One man & his organic plot - July 2018

It really is a treat to have such beautiful weather, living in the busy city of London, it’s amazing how the mood of the city changes when the sun and warmth are present. The parks are packed, and it reminds me of their importance to city life. It mystifies me why they have become as neglected over the past few decades as they are obviously such an important part of our lives.
Chris Collins in his winter garden
However, I digress, and the heat does have it down sides, one being the incredible heat on our transport systems and my struggling allotment. It’s been a strange growing season in many ways. The late cold spring didn't get things off to the best start, nor my busy schedule this year and now with the heat, it's a low yield season for me. The very slow growth of the runner beans this year is a good indicator of how dry things have been. Normally such a reliable crop, it’s been more of a walk than a run this year. I notice this across the whole allotment site.
Of course, the job that really occupies everyone is watering. It's the only game in town at the moment and needs to be done correctly in this heat if it’s to have any effect and not just return to the atmosphere with little or no impact. The old boys on the allotment site are there very early doors, watering their plants directly. You don't need a hosepipe in this weather. All you’ll do is water the air and probably scorch your plants into the bargain. Water your plants, directly to the base, when temperatures are cooler in the morning or evening. This task is going to be order of the day in the next few weeks and if you have some of gardening gold compost to spare, a mulch around some of your courgettes, beans, squashes will do some good and may help combat any of those grey coloured funguses setting in.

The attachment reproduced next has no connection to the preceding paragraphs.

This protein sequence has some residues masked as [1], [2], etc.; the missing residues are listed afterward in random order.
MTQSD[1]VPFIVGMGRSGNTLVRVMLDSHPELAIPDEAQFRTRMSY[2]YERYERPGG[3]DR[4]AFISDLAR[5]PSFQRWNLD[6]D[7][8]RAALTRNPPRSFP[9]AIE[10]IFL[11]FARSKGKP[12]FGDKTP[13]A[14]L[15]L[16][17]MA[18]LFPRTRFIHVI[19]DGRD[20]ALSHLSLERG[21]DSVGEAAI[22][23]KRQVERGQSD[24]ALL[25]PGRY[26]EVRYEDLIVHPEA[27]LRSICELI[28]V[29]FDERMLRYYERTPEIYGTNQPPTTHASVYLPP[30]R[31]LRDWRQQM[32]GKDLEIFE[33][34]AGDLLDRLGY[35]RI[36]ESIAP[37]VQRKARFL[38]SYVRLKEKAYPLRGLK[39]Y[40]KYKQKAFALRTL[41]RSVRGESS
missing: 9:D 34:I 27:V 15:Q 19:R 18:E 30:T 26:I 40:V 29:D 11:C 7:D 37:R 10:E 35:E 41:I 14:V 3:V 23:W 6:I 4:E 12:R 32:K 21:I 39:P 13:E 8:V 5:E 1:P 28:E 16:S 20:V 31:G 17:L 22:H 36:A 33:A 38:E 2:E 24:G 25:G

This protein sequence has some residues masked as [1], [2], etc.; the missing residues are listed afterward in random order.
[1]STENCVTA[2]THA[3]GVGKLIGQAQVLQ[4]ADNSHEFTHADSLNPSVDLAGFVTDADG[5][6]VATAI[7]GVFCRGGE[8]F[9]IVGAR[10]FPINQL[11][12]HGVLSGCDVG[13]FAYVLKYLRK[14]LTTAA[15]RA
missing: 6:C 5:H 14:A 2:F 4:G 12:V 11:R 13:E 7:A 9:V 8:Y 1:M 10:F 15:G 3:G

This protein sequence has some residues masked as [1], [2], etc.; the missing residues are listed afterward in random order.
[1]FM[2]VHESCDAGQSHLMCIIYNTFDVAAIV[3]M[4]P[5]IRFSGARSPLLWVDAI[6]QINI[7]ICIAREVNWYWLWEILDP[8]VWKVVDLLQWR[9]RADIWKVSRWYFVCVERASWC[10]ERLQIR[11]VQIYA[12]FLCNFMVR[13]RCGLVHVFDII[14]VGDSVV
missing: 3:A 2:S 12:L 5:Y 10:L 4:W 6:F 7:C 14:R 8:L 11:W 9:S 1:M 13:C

One thing I do love though is the great allotment spirit that comes into play when us gardeners are up against it. Lots of people seem to be helping each other out when they can see dry plants. This is what it’s all about for me, community and food growing in action. I may be pushing their patience this year though as I’ve left a few natural corridors on the site. Just a couple of overgrown pathways that run the length of the site. I want to encourage predators to help with my fight against pests & diseases and I’ve been chatting to quite a few natural gardeners about this. They advise me that having a wild area just in one spot of the allotment is non effective as the predators will just stay in situ, a pathway or corridor is far more effective allowing them passage across the site, which when you think about it, makes perfect sense.
Well, there are some benefits to this hot sunny weather. My balcony garden is looking fantastic and has taken on an extra factor this year as nearly all the plants are recycled from the garden we made at this year’s Chelsea flower show. I’ve no doubt quite a few of these plants would have struggled to survive without my intervention and frankly, they look fantastic in the sun.
Of course the other advantage of this heat is that it’s a big enemy of our friends the slugs and snails and although the conditions may be tough it at least keep these little characters away.
Swings and roundabouts and happy gardening people.

Chris Collins